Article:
Ann Arbor Protests
(Alex Sherman)


A motion for a district judge to reconsider their ruling against Ann Arbor synagogue congregants in a case involving anti-Israel synagogue protesters has been denied, the plaintiffs’ counsel said. Plaintiffs’ counsel vowed to appeal the case involving anti-Israel synagogue protesters.

*Original story with corresponding edits due to update below*

After a judge dismissed a lawsuit challenging anti-Israel protesters outside of Ann Arbor’s Beth Israel Congregation, lawyers for the plaintiffs look to keep the case alive.

U.S. District Judge Victoria Roberts dismissed the lawsuit brought by a congregant against the protesters on Aug. 19, on the grounds that the plaintiffs did not prove they suffered concrete injury as a result of the protests. In response, the plaintiff’s counsel filed a motion for reconsideration on Thursday, Aug. 27.

Witness for Peace group protesting outside Beth Israel in Ann Arbor
A Witness for Peace protester readies his signs for the weekly Shabbat protest that started in 2003 outside Beth Israel Congregation in Ann Arbor. ADL Michigan included the protests in their anti-Semitism counter for the first time in 2019. Alex Sherman

The motion stated that the court’s decision “contains several palpable defects, including errors of fact and law,” including one believed defect described as a mischaracterization of the equitable relief being sought by the plaintiffs.

“Plaintiffs … ask the Court to enjoin these Defendants from engaging in peaceful political speech in public areas. The Constitution simply does not tolerate such restraint,” the original court decision reads.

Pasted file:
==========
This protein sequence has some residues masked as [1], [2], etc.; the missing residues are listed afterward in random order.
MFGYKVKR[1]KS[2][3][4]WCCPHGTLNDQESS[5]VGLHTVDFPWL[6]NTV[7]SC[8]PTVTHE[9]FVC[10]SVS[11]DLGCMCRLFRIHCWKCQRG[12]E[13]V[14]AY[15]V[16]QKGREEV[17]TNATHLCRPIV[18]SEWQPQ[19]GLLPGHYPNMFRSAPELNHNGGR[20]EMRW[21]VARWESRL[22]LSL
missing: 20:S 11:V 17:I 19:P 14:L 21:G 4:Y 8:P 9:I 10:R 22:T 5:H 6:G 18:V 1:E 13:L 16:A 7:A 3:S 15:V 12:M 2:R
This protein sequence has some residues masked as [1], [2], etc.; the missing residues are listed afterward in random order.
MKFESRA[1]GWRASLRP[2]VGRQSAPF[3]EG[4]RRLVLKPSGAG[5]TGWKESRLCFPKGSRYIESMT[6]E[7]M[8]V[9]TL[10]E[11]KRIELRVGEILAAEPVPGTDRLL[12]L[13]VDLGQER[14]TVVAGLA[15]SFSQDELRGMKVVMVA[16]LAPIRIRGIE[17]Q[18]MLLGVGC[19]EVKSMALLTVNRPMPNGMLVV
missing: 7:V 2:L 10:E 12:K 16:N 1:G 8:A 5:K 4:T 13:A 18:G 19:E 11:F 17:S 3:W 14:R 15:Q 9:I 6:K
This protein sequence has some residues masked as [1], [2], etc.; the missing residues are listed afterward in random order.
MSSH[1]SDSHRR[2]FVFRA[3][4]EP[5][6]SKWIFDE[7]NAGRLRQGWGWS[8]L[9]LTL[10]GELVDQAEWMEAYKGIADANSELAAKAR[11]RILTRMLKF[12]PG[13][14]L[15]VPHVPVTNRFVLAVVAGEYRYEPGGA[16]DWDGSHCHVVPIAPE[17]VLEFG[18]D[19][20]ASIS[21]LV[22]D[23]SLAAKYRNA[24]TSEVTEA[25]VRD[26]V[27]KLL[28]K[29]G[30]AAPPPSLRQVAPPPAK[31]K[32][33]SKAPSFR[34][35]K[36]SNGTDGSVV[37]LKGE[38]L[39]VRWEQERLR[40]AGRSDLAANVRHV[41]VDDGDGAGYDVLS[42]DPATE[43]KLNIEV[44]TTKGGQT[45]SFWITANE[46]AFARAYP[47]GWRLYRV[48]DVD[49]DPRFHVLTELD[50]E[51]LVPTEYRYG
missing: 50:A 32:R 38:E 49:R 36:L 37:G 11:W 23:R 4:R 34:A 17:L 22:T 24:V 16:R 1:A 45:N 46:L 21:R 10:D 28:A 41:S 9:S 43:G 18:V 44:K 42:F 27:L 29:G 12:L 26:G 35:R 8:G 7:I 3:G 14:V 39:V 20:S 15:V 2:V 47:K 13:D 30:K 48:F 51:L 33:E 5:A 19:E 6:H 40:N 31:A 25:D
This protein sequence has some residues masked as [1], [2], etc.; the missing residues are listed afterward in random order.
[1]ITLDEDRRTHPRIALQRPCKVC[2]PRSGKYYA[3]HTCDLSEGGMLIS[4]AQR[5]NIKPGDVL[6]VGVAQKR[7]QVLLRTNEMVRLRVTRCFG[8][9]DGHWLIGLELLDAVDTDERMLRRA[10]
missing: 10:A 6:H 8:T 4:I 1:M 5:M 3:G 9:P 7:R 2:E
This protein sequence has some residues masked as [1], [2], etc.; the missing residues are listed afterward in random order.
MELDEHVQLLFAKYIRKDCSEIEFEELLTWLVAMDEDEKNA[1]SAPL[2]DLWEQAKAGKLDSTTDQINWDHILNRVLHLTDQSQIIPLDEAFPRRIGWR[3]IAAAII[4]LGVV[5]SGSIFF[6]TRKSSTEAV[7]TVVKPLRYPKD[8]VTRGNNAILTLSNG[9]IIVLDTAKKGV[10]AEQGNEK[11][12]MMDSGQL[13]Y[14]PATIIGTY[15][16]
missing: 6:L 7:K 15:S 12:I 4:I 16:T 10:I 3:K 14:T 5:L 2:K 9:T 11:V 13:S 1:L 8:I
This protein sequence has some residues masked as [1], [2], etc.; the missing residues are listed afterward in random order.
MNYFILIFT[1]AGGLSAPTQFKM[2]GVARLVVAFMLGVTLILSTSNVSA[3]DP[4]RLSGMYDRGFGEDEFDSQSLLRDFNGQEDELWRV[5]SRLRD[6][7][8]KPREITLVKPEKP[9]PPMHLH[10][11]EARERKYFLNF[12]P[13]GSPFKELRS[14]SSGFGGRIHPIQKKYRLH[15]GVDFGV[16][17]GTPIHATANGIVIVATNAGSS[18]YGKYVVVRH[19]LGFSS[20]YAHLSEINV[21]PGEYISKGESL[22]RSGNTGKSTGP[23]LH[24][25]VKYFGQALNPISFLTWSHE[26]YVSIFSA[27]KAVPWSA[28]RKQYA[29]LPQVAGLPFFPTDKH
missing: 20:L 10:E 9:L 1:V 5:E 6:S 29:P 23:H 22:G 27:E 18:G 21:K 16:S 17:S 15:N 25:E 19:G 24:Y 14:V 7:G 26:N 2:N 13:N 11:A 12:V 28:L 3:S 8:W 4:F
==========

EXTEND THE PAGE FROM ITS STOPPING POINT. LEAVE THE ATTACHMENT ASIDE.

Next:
“By using the plural, ‘public areas,’ the statement suggests that Plaintiffs were seeking to bar the Defendants from engaging in their anti-Israel and anti-Semitic speech in every possible public area,” the motion responded. “This is not true… Plaintiffs were only seeking reasonable time, place and manner restrictions on the Defendants use of their anti-Israel and anti-Semitic speech in proximity to their house of worship.”

Witness for Peace Group
Witness for Peace group protesting outside Beth Israel in Ann Arbor. Alex Sherman

Susselman is handling the case along with The Lawfare Project, a New York-based legal fund with a focus on Jewish and pro-Israel cases.

Due to the reconsideration being denied, the plaintiff’s counsel plans to file an appeal with the Sixth Circuit Court of Appeals.  

“I expect [Judge Roberts] to deny [the motion], just judging from her reasoning and her attitude demonstrated in her order to dismiss the case,” Susselman predicted before the decision. “But she may be concerned about that, because I think we’ve made very strong arguments that her decision is contrary to so many precedents on so many levels that she’s clearly risking it being overturned, and no judge wants to be overturned.”

Ann Arbor resident Henry Herskovitz, leader and founder of a group called Witness for Peace, began protesting outside of the synagogue in 2003. The group has protested there every Saturday morning since then, timed to the congregation’s Shabbat services. The protesters have held signs with messages including “Jewish Power Corrupts” and “Resist Jewish Power.” Some supporters have exhibited sympathies with neo-Nazis and other antisemitic groups.

The December 2019 lawsuit was filed by Marvin Gerber, a Beth Israel member. Dr. Miriam Brysk, a Holocaust survivor and member of Pardes Hannah Congregation, which is located in an annex next to Beth Israel, is a part of the lawsuit as a co-plaintiff.

The suit argued that the protesters violated several federal statutes which make it unlawful for private citizens to engage in conduct, including speech, which targets particular individuals based on their race or ethnicity.

The suit separately alleges that the City of Ann Arbor aided and abetted the protesters by failing to enforce the prohibitions in its sign ordinance.
Herskovitz and his fellow protesters later filed a motion to dismiss the case, which led to the initial dismissal.
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